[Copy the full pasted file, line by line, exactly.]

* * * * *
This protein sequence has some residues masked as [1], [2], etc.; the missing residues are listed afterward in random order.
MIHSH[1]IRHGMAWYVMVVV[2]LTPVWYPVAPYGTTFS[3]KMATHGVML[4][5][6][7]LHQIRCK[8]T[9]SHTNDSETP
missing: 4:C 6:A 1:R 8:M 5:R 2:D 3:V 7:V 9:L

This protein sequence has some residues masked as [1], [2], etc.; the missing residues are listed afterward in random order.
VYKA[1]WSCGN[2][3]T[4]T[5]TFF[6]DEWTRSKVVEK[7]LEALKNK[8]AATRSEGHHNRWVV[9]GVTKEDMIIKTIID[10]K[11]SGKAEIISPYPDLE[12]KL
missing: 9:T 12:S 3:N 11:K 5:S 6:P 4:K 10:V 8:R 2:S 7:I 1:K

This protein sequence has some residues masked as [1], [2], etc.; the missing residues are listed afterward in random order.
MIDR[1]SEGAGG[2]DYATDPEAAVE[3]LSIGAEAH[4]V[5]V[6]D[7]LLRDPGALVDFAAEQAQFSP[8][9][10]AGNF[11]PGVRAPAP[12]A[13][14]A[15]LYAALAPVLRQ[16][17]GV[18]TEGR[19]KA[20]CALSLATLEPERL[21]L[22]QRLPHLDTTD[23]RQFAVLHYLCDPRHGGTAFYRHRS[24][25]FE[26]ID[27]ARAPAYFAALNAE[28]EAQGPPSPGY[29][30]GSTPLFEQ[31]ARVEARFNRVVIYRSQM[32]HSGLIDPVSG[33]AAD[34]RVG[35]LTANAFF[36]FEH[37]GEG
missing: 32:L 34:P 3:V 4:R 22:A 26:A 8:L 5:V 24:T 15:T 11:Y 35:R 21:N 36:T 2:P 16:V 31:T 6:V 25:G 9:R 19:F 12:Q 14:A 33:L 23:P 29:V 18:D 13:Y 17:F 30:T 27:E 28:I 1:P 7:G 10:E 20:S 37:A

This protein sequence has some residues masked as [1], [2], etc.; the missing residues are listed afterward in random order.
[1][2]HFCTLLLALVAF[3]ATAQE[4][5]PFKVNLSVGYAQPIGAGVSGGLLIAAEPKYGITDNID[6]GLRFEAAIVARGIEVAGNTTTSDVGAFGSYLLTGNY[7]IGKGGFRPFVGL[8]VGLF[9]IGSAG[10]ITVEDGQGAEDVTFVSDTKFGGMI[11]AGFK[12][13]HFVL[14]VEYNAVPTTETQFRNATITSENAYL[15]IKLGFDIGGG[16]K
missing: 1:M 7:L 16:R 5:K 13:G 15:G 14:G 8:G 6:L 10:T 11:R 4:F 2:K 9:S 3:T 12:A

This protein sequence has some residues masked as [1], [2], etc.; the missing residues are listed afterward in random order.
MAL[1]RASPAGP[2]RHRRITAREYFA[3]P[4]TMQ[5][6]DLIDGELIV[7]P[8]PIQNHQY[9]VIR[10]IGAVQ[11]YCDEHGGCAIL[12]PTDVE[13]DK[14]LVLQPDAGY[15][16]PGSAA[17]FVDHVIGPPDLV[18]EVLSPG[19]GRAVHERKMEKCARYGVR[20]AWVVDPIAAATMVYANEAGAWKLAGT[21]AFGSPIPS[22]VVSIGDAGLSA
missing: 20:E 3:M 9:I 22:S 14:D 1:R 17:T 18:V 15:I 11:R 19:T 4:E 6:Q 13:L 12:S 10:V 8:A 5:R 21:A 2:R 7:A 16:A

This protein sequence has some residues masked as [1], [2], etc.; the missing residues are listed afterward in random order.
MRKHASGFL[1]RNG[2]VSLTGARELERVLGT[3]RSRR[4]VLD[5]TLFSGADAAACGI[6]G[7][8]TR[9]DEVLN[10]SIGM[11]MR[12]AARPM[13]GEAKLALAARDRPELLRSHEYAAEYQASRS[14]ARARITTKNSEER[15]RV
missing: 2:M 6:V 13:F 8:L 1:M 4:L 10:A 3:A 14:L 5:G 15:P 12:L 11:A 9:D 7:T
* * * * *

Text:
This protein sequence has some residues masked as [1], [2], etc.; the missing residues are listed afterward in random order.
MIHSH[1]IRHGMAWYVMVVV[2]LTPVWYPVAPYGTTFS[3]KMATHGVML[4][5][6][7]LHQIRCK[8]T[9]SHTNDSETP
missing: 4:C 6:A 1:R 8:M 5:R 2:D 3:V 7:V 9:L

This protein sequence has some residues masked as [1], [2], etc.; the missing residues are listed afterward in random order.
VYKA[1]WSCGN[2][3]T[4]T[5]TFF[6]DEWTRSKVVEK[7]LEALKNK[8]AATRSEGHHNRWVV[9]GVTKEDMIIKTIID[10]K[11]SGKAEIISPYPDLE[12]KL
missing: 9:T 12:S 3:N 11:K 5:S 6:P 4:K 10:V 8:R 2:S 7:I 1:K

This protein sequence has some residues masked as [1], [2], etc.; the missing residues are listed afterward in random order.
MIDR[1]SEGAGG[2]DYATDPEAAVE[3]LSIGAEAH[4]V[5]V[6]D[7]LLRDPGALVDFAAEQAQFSP[8][9][10]AGNF[11]PGVRAPAP[12]A[13][14]A[15]LYAALAPVLRQ[16][17]GV[18]TEGR[19]KA[20]CALSLATLEPERL[21]L[22]QRLPHLDTTD[23]RQFAVLHYLCDPRHGGTAFYRHRS[24][25]FE[26]ID[27]ARAPAYFAALNAE[28]EAQGPPSPGY[29][30]GSTPLFEQ[31]ARVEARFNRVVIYRSQM[32]HSGLIDPVSG[33]AAD[34]RVG[35]LTANAFF[36]FEH[37]GEG
missing: 32:L 34:P 3:V 4:R 22:A 26:A 8:L 5:V 24:T 15:T 11:Y 35:R 21:N 36:T 2:P 16:V 31:T 6:V 25:G 9:R 19:F 12:Q 14:A 33:L 23:P 29:V 18:D 13:Y 17:F 30:T 27:E 28:I 1:P 7:G 10:E 20:S 37:A

This protein sequence has some residues masked as [1], [2], etc.; the missing residues are listed afterward in random order.
[1][2]HFCTLLLALVAF[3]ATAQE[4][5]PFKVNLSVGYAQPIGAGVSGGLLIAAEPKYGITDNID[6]GLRFEAAIVARGIEVAGNTTTSDVGAFGSYLLTGNY[7]IGKGGFRPFVGL[8]VGLF[9]IGSAG[10]ITVEDGQGAEDVTFVSDTKFGGMI[11]AGFK[12][13]HFVL[14]VEYNAVPTTETQFRNATITSENAYL[15]IKLGFDIGGG[16]K
missing: 1:M 7:L 16:R 5:K 13:G 15:G 14:G 8:G 6:L 10:T 11:R 4:F 2:K 9:S 3:T 12:A

This protein sequence has some residues masked as [1], [2], etc.; the missing residues are listed afterward in random order.
MAL[1]RASPAGP[2]RHRRITAREYFA[3]P[4]TMQ[5][6]DLIDGELIV[7]P[8]PIQNHQY[9]VIR[10]IGAVQ[11]YCDEHGGCAIL[12]PTDVE[13]DK[14]LVLQPDAGY[15][16]PGSAA[17]FVDHVIGPPDLV[18]EVLSPG[19]GRAVHERKMEKCARYGVR[20]AWVVDPIAAATMVYANEAGAWKLAGT[21]AFGSPIPS[22]VVSIGDAGLSA
missing: 20:E 3:M 9:I 22:S 14:D 1:R 17:T 18:V 15:I 11:R 19:T 4:E 6:Q 13:L 12:S 10:V 8:A 5:R 21:A 2:R 7:A 16:A

This protein sequence has some residues masked as [1], [2], etc.; the missing residues are listed afterward in random order.
MRKHASGFL[1]RNG[2]VSLTGARELERVLGT[3]RSRR[4]VLD[5]TLFSGADAAACGI[6]G[7][8]TR[9]DEVLN[10]SIGM[11]MR[12]AARPM[13]GEAKLALAARDRPELLRSHEYAAEYQASRS[14]ARARITTKNSEER[15]RV
missing: 2:M 6:V 13:F 8:L 1:M 4:L 10:A 3:A 14:L 5:G 15:P 12:L 11:A 9:D 7:T